OSHA recently announced newrequirements for businesses to report severe injuries in the aftermath of a report citing 4,405 workers killed on the job during 2013. The goal of the new reporting rule is to hold employers accountable for preventing accidents in the workplace.
Severe Injury Reporting Requirements
The revised rule requires employers to notify OSHA within eight hours of workplace fatalities occurring and within 24 hours of accidents requiring in-patient hospitalizations, amputations, or the loss of an eye. The previous rule only required notification concerning fatalities and in-patient hospitalizations involving three or more employees from work-related injuries.
Why the focus on hospitals and amputations? According toDr. David Michaels, who is the assistant secretary of labor for occupational safety and health, “Hospitalizations and amputations are sentinel events, indicating that serious hazards are likely to be present at a workplace and that an intervention is warranted to protect the other workers at the establishment.”
OSHA believes the new rule will place considerably more pressure on business owners to provide improved safety standards, increased safety training and education, and develop and procure safer equipment to use in workplaces throughout the country.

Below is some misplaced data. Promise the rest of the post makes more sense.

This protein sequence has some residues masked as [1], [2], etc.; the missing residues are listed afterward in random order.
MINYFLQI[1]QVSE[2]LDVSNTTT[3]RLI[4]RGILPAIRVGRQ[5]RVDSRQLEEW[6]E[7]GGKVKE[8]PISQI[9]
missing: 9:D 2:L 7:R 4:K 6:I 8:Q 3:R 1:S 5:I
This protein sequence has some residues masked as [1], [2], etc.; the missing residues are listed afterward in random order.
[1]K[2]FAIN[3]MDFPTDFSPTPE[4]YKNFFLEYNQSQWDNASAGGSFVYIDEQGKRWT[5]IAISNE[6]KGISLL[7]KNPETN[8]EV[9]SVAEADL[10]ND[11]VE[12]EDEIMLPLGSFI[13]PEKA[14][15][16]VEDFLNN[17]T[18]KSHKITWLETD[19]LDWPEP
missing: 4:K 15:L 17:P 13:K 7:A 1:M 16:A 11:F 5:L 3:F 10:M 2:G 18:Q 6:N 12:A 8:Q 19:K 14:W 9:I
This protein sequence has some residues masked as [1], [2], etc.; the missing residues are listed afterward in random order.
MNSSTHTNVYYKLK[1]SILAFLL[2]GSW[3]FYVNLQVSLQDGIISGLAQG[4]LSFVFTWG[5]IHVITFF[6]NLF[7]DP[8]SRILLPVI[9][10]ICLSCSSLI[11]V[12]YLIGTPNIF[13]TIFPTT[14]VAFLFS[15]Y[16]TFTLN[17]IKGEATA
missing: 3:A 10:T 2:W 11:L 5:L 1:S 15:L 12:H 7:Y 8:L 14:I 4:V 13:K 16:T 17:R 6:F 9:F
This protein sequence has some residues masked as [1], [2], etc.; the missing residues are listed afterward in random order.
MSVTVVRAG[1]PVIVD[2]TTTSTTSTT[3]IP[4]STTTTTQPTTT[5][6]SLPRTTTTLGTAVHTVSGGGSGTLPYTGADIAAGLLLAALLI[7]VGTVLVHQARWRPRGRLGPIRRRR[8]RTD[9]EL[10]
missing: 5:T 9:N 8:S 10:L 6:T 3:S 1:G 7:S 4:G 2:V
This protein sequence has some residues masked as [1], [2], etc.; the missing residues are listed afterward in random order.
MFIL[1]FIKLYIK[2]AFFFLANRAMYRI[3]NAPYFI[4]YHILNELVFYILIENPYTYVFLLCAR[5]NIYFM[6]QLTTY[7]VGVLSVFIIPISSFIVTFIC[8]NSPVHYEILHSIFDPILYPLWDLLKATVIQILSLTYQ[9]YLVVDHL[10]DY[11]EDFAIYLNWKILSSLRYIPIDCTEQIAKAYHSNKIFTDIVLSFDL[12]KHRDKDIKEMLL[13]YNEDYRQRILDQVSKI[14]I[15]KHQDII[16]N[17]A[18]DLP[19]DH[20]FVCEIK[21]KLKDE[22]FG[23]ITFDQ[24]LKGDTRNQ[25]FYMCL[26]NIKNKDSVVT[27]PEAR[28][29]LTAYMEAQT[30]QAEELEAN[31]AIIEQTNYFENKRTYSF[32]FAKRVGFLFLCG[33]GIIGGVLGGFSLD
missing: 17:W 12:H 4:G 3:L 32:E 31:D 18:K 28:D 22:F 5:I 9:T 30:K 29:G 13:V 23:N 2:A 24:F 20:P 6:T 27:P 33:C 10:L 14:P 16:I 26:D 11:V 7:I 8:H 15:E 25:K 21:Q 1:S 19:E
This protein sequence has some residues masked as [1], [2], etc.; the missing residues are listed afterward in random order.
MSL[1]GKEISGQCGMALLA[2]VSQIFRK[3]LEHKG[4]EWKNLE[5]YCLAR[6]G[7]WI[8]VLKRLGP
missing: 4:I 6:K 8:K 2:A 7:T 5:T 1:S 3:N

Even employers who were not previously required to maintain records of illnesses and injuries related to the job must comply with the new requirement for reporting severe injuries and illnesses.
OSHA has also committed to creating a web portal in order to facilitate the reporting processes electronically giving employers an option other than phone reporting that has been used in the past.
Relaxed Reporting for Some Industries
Additional changes were announced that involved reporting minor injuries. Beginning in January of 2015, several industries will no longer be required to keep injury and illness records, though they will be required to report fatalities and hospitalizations according to the new rules. Among the industries affected are:
- Legal services
- Clothing stores
- Gasoline stations
- Book, periodical, and music stores
- Advertising services
- Motor vehicle dealers
- Electronics stores
- Appliance stores
- Sporting goods and hobby stores
- Health and personal care stores
- Architectural services
- Colleges and universities
- Community or junior colleges
- Business support services
- Freight transportation arrangement
- Office administrative services
- Elementary and secondary schools
- Professional schools
- Business schools
- Travel services
The complete list can be found on the OSHA website, but includes a wide range of businesses that are considered to be low risk businesses for job-related injuries and illnesses.
No matter how much effort you put into safety and training, though, accidents do sometimes occur. That’s why it’s so important for business owners today to invest in workers’ compensation insurance. Not only is it legally required in almost every state and industry, but it also provides you with the peace of mind that comes with knowing your workers will be taken care of if they are injured on the job.